Introduction: Custom Homemade Lamps for Cheap!

About: Sneakers, photography and more.

I wrote this instructable to enter in the "Dorm Hacks" contest going on right now. As I am a freshman in college, I decided to build something that could be done in a college dorm, on a college budget. I needed a lamp for my desk, so instead of buying one, I made one myself (actually I made 2).

This inscrutable will show you instructions for a concrete lamp as well as a wood lamp. The materials you choose to make your lamp out of are only limited by your imagination! I tried to design a lamp that needed minimal tools, because all the college students I know don't have an entire shop in their dorm. The prices for each lamp will include EVERYTHING needed to make it, including tools.

Step 1: Concrete Lamp: Materials

The concrete lamp can be made with no tools other than a small knife and a screwdriver, but I will include some tools I used that made it easier along the way.

I also want to mention that the first time I tried to make this concrete lamp I failed miserably. I will let you know where I messed up along the way so that you avoid making the same mistakes I did.


60lb bag of quikcrete brand concrete mix - $3.30 (from home depot)

Mixing bowl - $1.00 (from dollar store)

Cup - $1.00 (from dollar store)

Lightbulb - $1.00 (from dollar store)

Wirestrippers, screwdriver, mixing spoon - $2.00 total (buy these at a pawn shop or thrift store)

PVC pipe - $1.67 (from home depot)

Power cord, and light bulb socket - $5.00 (thrift store)

Switch $1.67 (walmart)

Total cost: $16.67

Before I start, if you buy these things all from the home depot, your lamp will probably cost more like 30 or 40 dollars. I was stupid and bought a power cord and a lightbulb socket from the home depot, and it cost like 15 bucks. When I made my second lamp, I realized I could just gut an old lamp from the thrift store for much cheaper. The PVC pipe in this build is somewhat optional. I'll show you how to use it, but I actually ended up not using it in my lamp. If you do buy the PVC, you will probably also have to buy a hacksaw to cut it, the one I bought was like 5 dollars.

Step 2: Concrete Lamp: the Electronics

When you are searching for your lamp from a thrift store, you want to find a lamp that fits a normal sized bulb, and plugs into the wall. Also, make sure it works. As a bonus, try to find a lamp that already has a lightbulb in it, and a switch built into the chord. That will save you 2 dollars. I couldn't find a lamp that had a switch built into the chord, but mine did have a lightbulb included!

I forgot to take some picture of me disassembling the old lamp, but it is a pretty simple process. Start by cutting off the power cord at the base of the lamp I shouldn't have to mention this, but make sure it isn't plugged in. Next, pull out the lightbulb socket. Most likely, this will be held in place by a small nut on the back of the lamp. Just unscrew the nut, and push the socket out. The socket will be connected by two wire, cut those off. Your socket may be enclosed in some kind of casing, In order to get to the place you need to attach the wires of the plug you cut off the base of the lamp, you will have to remove this casing.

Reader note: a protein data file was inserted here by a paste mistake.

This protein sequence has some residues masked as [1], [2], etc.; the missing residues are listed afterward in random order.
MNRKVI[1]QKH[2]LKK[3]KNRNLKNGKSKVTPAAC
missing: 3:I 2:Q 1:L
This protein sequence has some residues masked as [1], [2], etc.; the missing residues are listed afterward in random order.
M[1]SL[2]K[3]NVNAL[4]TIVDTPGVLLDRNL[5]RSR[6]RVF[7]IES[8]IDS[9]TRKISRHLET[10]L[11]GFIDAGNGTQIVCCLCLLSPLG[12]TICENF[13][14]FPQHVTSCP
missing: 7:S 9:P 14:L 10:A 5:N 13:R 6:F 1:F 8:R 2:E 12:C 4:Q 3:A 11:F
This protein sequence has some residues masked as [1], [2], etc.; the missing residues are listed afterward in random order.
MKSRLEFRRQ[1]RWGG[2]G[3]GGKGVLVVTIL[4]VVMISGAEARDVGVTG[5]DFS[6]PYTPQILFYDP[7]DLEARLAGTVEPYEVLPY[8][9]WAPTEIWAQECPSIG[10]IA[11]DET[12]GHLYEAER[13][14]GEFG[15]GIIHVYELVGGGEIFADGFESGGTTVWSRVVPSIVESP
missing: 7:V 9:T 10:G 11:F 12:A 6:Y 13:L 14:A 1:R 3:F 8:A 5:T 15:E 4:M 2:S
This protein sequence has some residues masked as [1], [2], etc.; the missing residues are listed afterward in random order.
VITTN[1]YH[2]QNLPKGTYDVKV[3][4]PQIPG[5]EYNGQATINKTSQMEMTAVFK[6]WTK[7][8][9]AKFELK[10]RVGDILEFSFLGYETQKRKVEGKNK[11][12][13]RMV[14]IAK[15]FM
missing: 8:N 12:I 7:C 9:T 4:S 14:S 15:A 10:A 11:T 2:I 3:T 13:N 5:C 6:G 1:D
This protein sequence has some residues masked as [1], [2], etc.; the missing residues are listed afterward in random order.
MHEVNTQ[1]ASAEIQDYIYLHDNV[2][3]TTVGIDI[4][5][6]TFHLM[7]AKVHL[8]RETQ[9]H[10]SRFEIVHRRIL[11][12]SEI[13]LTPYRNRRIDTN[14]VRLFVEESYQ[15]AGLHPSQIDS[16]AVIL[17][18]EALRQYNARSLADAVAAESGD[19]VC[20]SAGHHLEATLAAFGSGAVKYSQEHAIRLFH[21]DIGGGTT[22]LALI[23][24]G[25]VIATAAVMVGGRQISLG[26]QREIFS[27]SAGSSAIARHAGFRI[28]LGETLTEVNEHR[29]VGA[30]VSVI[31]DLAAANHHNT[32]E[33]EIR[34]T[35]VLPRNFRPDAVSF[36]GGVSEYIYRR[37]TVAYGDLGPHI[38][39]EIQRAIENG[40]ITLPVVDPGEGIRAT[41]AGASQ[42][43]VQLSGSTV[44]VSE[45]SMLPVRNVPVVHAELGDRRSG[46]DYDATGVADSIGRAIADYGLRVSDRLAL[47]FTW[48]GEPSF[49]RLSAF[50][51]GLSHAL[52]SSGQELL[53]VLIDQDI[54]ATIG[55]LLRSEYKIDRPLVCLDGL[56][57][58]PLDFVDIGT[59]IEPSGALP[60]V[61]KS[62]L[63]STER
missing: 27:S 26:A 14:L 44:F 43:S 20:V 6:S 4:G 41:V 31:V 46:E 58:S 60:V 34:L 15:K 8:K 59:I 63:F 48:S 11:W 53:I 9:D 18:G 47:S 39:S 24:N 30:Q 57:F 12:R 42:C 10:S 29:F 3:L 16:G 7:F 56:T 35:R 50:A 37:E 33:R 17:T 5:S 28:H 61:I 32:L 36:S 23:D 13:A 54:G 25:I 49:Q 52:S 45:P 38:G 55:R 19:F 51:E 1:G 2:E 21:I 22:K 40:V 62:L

Once you have your socket out, you are going to notice that the two wire from the old lamp are held in place by two screws. We are going to attach the end of the power cord we cut off to out socket by unscrewing those screws, placing the wires from our cord under the screws and tightening them down. To do this, separate the two wires on the power cord, and strip the ends of each. Twist the ends of the exposed wire so that it stays together, and then bend them into a loop. Place this loop on top of the screw holes, and then screw the screw down tightly on the wires. Make sure that the wires are held in place tightly, and that they are making contact. Once you have done this, screw in your light bulb and plug it in. Your lightbulb should light up. If you leave off the casing, make sure you don't touch the exposed wires, or you will get shocked. All of this is illustrated in the pictures above.

Step 3: Concrete Lamp: Preparing the Mold

We are using a plastic cup I got from the dollar store as a mold for our concrete. I messed up the first time I attempted to make this thing. I ended up using a disposable plastic cup the second time around. It worked great.

You can use whatever container you want, to achieve whatever shape you want. Just remember that when you choose your mold you have to be able to make a hole for the wiring to go out of, and you have to be able to remove the mold afterwards. Glass/ceramic containers are not going to be idea, because it will be difficult to make a hole for the wiring in them without cracking the container, and it will be difficult to get the mold off after the concrete has cured, without damaging the concrete.